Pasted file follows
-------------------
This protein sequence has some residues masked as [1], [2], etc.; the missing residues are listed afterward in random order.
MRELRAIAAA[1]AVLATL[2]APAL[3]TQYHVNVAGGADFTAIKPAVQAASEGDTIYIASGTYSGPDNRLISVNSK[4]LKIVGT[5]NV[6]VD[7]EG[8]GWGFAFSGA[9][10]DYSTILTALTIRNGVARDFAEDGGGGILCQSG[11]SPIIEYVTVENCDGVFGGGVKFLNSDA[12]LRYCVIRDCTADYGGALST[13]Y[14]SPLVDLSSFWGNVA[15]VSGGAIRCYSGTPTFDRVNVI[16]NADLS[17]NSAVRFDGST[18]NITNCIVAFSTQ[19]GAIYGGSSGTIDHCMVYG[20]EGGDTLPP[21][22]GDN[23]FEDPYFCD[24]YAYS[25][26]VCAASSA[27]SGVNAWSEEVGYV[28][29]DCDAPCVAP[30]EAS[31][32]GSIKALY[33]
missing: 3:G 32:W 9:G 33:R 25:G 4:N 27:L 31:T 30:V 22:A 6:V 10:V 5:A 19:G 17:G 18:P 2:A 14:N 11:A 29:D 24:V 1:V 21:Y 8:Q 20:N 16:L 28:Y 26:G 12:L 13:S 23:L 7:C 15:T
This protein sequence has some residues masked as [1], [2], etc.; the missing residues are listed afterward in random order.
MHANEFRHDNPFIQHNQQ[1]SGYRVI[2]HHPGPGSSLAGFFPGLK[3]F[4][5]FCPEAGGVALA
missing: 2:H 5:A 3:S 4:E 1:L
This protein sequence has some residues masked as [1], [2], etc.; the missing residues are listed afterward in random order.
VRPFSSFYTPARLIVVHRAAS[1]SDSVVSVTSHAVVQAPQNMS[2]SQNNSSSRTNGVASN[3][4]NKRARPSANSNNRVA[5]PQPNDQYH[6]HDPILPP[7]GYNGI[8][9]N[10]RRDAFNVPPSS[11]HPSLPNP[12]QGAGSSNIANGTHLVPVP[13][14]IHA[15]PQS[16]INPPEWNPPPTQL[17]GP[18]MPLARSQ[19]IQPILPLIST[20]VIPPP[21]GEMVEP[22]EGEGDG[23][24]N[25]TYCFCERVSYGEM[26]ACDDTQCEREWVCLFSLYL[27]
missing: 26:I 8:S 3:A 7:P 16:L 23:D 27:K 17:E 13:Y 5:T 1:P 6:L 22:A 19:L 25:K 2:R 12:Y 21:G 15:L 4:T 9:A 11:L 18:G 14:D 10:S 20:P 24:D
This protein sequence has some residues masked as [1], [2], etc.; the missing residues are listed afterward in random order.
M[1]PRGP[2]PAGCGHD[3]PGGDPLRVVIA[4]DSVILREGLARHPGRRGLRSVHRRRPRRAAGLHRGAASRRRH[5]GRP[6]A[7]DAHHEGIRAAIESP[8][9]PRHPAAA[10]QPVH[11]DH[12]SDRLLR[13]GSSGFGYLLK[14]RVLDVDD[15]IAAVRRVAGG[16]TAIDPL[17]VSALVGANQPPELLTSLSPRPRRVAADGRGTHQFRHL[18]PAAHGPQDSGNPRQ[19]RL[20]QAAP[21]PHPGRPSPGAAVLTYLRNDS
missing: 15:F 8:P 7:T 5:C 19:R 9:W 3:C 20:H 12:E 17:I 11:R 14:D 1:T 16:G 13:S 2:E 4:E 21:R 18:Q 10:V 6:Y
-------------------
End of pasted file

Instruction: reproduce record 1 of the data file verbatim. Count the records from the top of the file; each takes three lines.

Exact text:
This protein sequence has some residues masked as [1], [2], etc.; the missing residues are listed afterward in random order.
MRELRAIAAA[1]AVLATL[2]APAL[3]TQYHVNVAGGADFTAIKPAVQAASEGDTIYIASGTYSGPDNRLISVNSK[4]LKIVGT[5]NV[6]VD[7]EG[8]GWGFAFSGA[9][10]DYSTILTALTIRNGVARDFAEDGGGGILCQSG[11]SPIIEYVTVENCDGVFGGGVKFLNSDA[12]LRYCVIRDCTADYGGALST[13]Y[14]SPLVDLSSFWGNVA[15]VSGGAIRCYSGTPTFDRVNVI[16]NADLS[17]NSAVRFDGST[18]NITNCIVAFSTQ[19]GAIYGGSSGTIDHCMVYG[20]EGGDTLPP[21][22]GDN[23]FEDPYFCD[24]YAYS[25][26]VCAASSA[27]SGVNAWSEEVGYV[28][29]DCDAPCVAP[30]EAS[31][32]GSIKALY[33]
missing: 3:G 32:W 9:G 33:R 25:G 4:N 27:L 31:T 30:V 22:A 6:V 10:V 5:A 19:G 17:G 18:P 2:A 14:N 11:A 29:D 24:V 1:V 21:Y 8:Q 20:N 16:L 28:Y 26:G 12:L 13:S 23:L 7:C 15:T